Article

Provider attitudes about gaining consent for perinatal autopsy.

Department of Histopathology, and Division of Paediatric Medicine, Women's and Children's Hospital, Adelaide, Australia.
Obstetrics and Gynecology (Impact Factor: 4.37). 06/2001; 97(6):994-8. DOI: 10.1016/S0029-7844(01)01123-1
Source: PubMed

ABSTRACT To examine the attitudes of neonatologists, obstetricians, midwives, and neonatal nurses toward perinatal autopsy and survey physicians about whom they perceive influence women's decisions on autopsy consent.
A postal survey that incorporated a questionnaire of eight fictitious case scenarios and combined three factors (confidence of antemortem diagnosis, intention to have future pregnancy, and parental attitude toward autopsy) in various permutations was sent to various Australian physicians and nurses (all consultant neonatologists working in neonatal intensive care units and a sample of consultant obstetricians, midwives, and neonatal nurses in level III maternity hospitals). Respondents were asked to rate how likely they were to seek consent for or suggest autopsies on a seven-point Likert scale (1 = certainly will not, 7 = certainly will). Interactions between factors and respondents were measured by analysis of variance, and differences were compared using Mann-Whitney U, chi(2), and generalized estimating equation tests.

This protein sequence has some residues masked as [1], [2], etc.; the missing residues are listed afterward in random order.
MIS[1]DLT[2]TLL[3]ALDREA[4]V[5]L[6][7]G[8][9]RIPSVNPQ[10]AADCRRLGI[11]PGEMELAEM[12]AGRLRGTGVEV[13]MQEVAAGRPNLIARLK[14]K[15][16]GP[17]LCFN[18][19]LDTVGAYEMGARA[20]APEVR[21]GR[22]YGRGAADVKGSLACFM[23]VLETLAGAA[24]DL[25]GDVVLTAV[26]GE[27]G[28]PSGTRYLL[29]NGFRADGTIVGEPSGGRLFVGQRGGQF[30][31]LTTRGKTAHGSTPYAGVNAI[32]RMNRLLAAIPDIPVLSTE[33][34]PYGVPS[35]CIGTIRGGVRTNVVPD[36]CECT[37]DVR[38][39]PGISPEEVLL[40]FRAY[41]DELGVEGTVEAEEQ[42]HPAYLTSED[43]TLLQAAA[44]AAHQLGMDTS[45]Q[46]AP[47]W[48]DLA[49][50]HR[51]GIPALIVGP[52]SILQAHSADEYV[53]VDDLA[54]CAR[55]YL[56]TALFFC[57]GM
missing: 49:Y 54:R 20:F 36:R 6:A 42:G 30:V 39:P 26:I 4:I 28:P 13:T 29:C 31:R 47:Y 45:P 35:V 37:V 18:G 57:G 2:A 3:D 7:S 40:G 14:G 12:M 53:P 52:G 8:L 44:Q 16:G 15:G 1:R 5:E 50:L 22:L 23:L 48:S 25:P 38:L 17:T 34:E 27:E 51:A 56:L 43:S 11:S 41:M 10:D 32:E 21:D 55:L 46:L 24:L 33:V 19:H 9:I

The overall response rate was 70% (neonatologists 57%, obstetricians 62%, midwives 77%, and neonatal nurses 75%). Neonatologists (median score 7, interquartile range 7, 7) were more likely to ask for autopsies than neonatal nurses (5; 2, 6) (P <.001), as were obstetricians (7; 7, 7) compared with midwives (6; 3, 7) (P <.001). Physicians rated midwives and neonatal nurses as having some to substantial influence on mothers' decisions about consent for autopsy.
Physicians are not averse to seeking consent for perinatal autopsies. Midwives and nurses are influenced by the three factors studied, which might negatively influence the consent rate for perinatal autopsies. Intervention strategies aimed at changing nurses' attitudes should be considered.

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